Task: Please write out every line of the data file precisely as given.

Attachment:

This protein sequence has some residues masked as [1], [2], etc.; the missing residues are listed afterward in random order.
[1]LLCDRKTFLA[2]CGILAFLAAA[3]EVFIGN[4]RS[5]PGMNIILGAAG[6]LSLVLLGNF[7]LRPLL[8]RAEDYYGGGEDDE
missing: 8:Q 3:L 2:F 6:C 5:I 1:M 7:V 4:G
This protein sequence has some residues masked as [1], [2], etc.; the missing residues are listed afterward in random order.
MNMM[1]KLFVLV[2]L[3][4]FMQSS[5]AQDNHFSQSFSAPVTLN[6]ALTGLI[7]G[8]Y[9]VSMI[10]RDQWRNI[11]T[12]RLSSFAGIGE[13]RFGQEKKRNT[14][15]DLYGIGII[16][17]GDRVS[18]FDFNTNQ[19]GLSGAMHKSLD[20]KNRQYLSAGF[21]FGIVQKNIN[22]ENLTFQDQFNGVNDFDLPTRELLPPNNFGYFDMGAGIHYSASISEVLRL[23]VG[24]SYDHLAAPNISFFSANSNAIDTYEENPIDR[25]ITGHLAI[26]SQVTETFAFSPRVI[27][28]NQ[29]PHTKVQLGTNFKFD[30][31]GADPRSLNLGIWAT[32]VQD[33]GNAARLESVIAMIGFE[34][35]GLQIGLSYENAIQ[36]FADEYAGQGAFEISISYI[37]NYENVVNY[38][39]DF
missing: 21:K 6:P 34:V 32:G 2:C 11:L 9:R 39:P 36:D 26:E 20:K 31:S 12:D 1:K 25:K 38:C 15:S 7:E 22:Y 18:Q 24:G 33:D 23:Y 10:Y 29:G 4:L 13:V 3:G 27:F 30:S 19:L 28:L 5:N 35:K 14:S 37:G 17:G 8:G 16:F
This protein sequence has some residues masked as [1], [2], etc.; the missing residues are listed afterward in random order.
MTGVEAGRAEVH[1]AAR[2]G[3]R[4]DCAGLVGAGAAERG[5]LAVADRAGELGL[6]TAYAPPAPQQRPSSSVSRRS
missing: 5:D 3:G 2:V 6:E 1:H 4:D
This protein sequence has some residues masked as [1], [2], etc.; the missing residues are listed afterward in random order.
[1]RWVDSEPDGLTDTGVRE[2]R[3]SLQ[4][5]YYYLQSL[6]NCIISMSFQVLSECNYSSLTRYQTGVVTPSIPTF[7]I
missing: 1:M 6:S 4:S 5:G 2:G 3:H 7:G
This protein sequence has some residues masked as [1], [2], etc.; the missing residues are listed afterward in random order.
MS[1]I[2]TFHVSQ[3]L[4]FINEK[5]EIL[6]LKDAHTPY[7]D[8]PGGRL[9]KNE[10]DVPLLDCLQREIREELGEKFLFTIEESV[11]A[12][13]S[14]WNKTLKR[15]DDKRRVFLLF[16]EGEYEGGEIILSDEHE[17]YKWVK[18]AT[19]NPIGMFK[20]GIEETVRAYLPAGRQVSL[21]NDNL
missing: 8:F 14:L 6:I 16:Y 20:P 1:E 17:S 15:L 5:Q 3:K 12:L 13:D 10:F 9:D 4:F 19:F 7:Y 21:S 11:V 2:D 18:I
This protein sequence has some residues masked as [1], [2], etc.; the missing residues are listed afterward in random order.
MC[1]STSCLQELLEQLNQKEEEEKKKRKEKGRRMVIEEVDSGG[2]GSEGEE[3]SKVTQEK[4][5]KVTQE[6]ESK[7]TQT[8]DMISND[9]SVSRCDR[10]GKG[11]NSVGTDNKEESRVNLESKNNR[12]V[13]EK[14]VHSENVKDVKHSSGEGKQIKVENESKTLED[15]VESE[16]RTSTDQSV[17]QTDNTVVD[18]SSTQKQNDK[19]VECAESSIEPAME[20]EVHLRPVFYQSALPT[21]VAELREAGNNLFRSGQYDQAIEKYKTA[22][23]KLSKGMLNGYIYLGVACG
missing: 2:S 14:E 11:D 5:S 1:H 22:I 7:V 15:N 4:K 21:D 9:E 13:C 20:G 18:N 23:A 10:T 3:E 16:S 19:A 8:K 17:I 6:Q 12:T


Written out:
This protein sequence has some residues masked as [1], [2], etc.; the missing residues are listed afterward in random order.
[1]LLCDRKTFLA[2]CGILAFLAAA[3]EVFIGN[4]RS[5]PGMNIILGAAG[6]LSLVLLGNF[7]LRPLL[8]RAEDYYGGGEDDE
missing: 8:Q 3:L 2:F 6:C 5:I 1:M 7:V 4:G
This protein sequence has some residues masked as [1], [2], etc.; the missing residues are listed afterward in random order.
MNMM[1]KLFVLV[2]L[3][4]FMQSS[5]AQDNHFSQSFSAPVTLN[6]ALTGLI[7]G[8]Y[9]VSMI[10]RDQWRNI[11]T[12]RLSSFAGIGE[13]RFGQEKKRNT[14][15]DLYGIGII[16][17]GDRVS[18]FDFNTNQ[19]GLSGAMHKSLD[20]KNRQYLSAGF[21]FGIVQKNIN[22]ENLTFQDQFNGVNDFDLPTRELLPPNNFGYFDMGAGIHYSASISEVLRL[23]VG[24]SYDHLAAPNISFFSANSNAIDTYEENPIDR[25]ITGHLAI[26]SQVTETFAFSPRVI[27][28]NQ[29]PHTKVQLGTNFKFD[30][31]GADPRSLNLGIWAT[32]VQD[33]GNAARLESVIAMIGFE[34][35]GLQIGLSYENAIQ[36]FADEYAGQGAFEISISYI[37]NYENVVNY[38][39]DF
missing: 21:K 6:P 34:V 32:G 2:C 11:L 9:R 39:P 36:D 26:E 20:K 31:S 12:D 1:K 25:K 38:C 15:S 7:E 22:Y 18:Q 24:G 33:D 23:Y 10:Y 29:G 4:L 13:V 3:G 27:F 30:S 19:L 28:L 5:N 35:K 14:S 37:G 17:G 8:G 16:F
This protein sequence has some residues masked as [1], [2], etc.; the missing residues are listed afterward in random order.
MTGVEAGRAEVH[1]AAR[2]G[3]R[4]DCAGLVGAGAAERG[5]LAVADRAGELGL[6]TAYAPPAPQQRPSSSVSRRS
missing: 5:D 3:G 2:V 6:E 1:H 4:D
This protein sequence has some residues masked as [1], [2], etc.; the missing residues are listed afterward in random order.
[1]RWVDSEPDGLTDTGVRE[2]R[3]SLQ[4][5]YYYLQSL[6]NCIISMSFQVLSECNYSSLTRYQTGVVTPSIPTF[7]I
missing: 1:M 6:S 4:S 5:G 2:G 3:H 7:G
This protein sequence has some residues masked as [1], [2], etc.; the missing residues are listed afterward in random order.
MS[1]I[2]TFHVSQ[3]L[4]FINEK[5]EIL[6]LKDAHTPY[7]D[8]PGGRL[9]KNE[10]DVPLLDCLQREIREELGEKFLFTIEESV[11]A[12][13]S[14]WNKTLKR[15]DDKRRVFLLF[16]EGEYEGGEIILSDEHE[17]YKWVK[18]AT[19]NPIGMFK[20]GIEETVRAYLPAGRQVSL[21]NDNL
missing: 8:F 14:L 6:I 16:Y 20:P 1:E 17:S 15:L 5:Q 3:K 12:L 13:D 10:F 9:D 4:F 19:F 7:Y 21:S 11:V 2:D 18:I
This protein sequence has some residues masked as [1], [2], etc.; the missing residues are listed afterward in random order.
MC[1]STSCLQELLEQLNQKEEEEKKKRKEKGRRMVIEEVDSGG[2]GSEGEE[3]SKVTQEK[4][5]KVTQE[6]ESK[7]TQT[8]DMISND[9]SVSRCDR[10]GKG[11]NSVGTDNKEESRVNLESKNNR[12]V[13]EK[14]VHSENVKDVKHSSGEGKQIKVENESKTLED[15]VESE[16]RTSTDQSV[17]QTDNTVVD[18]SSTQKQNDK[19]VECAESSIEPAME[20]EVHLRPVFYQSALPT[21]VAELREAGNNLFRSGQYDQAIEKYKTA[22][23]KLSKGMLNGYIYLGVACG
missing: 2:S 14:E 11:D 5:S 1:H 22:I 7:V 15:N 4:K 21:D 9:E 13:C 20:G 18:N 23:A 10:T 3:E 16:S 19:A 8:K 17:I 6:Q 12:T